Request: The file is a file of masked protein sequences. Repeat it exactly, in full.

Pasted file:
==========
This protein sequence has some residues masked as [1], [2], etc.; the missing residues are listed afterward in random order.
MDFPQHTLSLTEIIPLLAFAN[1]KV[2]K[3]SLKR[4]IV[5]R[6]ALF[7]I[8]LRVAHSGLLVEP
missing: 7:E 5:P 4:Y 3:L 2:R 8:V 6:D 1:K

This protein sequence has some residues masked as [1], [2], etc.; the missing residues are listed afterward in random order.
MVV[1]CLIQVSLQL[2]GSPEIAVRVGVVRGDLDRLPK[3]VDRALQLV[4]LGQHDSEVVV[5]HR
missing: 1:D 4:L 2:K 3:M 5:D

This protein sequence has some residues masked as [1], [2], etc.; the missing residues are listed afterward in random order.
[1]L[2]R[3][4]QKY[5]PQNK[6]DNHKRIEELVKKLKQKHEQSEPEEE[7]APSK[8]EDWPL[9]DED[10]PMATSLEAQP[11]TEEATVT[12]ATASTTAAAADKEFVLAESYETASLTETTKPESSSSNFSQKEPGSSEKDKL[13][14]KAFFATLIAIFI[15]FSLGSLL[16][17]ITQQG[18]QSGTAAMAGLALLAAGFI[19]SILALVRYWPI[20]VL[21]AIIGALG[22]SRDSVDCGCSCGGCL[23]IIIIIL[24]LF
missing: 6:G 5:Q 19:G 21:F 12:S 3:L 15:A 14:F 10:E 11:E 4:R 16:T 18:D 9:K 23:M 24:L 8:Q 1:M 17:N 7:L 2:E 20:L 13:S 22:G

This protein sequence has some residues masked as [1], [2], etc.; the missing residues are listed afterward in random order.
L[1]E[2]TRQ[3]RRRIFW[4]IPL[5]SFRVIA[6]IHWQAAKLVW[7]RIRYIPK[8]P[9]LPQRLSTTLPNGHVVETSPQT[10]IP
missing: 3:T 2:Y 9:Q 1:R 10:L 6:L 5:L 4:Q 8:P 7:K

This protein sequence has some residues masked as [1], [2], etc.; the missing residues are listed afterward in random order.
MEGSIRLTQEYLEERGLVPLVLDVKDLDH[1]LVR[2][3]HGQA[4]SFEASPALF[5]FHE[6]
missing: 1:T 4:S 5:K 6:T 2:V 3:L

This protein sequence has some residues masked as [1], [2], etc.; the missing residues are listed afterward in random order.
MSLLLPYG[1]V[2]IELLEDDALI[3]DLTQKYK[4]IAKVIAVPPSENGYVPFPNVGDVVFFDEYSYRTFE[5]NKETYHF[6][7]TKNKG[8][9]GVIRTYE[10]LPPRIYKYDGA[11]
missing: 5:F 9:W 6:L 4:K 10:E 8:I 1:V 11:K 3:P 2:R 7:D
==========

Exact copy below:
This protein sequence has some residues masked as [1], [2], etc.; the missing residues are listed afterward in random order.
MDFPQHTLSLTEIIPLLAFAN[1]KV[2]K[3]SLKR[4]IV[5]R[6]ALF[7]I[8]LRVAHSGLLVEP
missing: 7:E 5:P 4:Y 3:L 2:R 8:V 6:D 1:K

This protein sequence has some residues masked as [1], [2], etc.; the missing residues are listed afterward in random order.
MVV[1]CLIQVSLQL[2]GSPEIAVRVGVVRGDLDRLPK[3]VDRALQLV[4]LGQHDSEVVV[5]HR
missing: 1:D 4:L 2:K 3:M 5:D

This protein sequence has some residues masked as [1], [2], etc.; the missing residues are listed afterward in random order.
[1]L[2]R[3][4]QKY[5]PQNK[6]DNHKRIEELVKKLKQKHEQSEPEEE[7]APSK[8]EDWPL[9]DED[10]PMATSLEAQP[11]TEEATVT[12]ATASTTAAAADKEFVLAESYETASLTETTKPESSSSNFSQKEPGSSEKDKL[13][14]KAFFATLIAIFI[15]FSLGSLL[16][17]ITQQG[18]QSGTAAMAGLALLAAGFI[19]SILALVRYWPI[20]VL[21]AIIGALG[22]SRDSVDCGCSCGGCL[23]IIIIIL[24]LF
missing: 6:G 5:Q 19:G 21:F 12:S 3:L 15:A 14:F 10:E 11:E 4:R 16:T 18:D 9:K 23:M 24:L 8:Q 1:M 17:N 7:L 2:E 20:L 13:S 22:G

This protein sequence has some residues masked as [1], [2], etc.; the missing residues are listed afterward in random order.
L[1]E[2]TRQ[3]RRRIFW[4]IPL[5]SFRVIA[6]IHWQAAKLVW[7]RIRYIPK[8]P[9]LPQRLSTTLPNGHVVETSPQT[10]IP
missing: 3:T 2:Y 9:Q 1:R 10:L 6:L 5:L 4:Q 8:P 7:K

This protein sequence has some residues masked as [1], [2], etc.; the missing residues are listed afterward in random order.
MEGSIRLTQEYLEERGLVPLVLDVKDLDH[1]LVR[2][3]HGQA[4]SFEASPALF[5]FHE[6]
missing: 1:T 4:S 5:K 6:T 2:V 3:L

This protein sequence has some residues masked as [1], [2], etc.; the missing residues are listed afterward in random order.
MSLLLPYG[1]V[2]IELLEDDALI[3]DLTQKYK[4]IAKVIAVPPSENGYVPFPNVGDVVFFDEYSYRTFE[5]NKETYHF[6][7]TKNKG[8][9]GVIRTYE[10]LPPRIYKYDGA[11]
missing: 5:F 9:W 6:L 4:K 10:E 8:I 1:V 11:K 3:P 2:R 7:D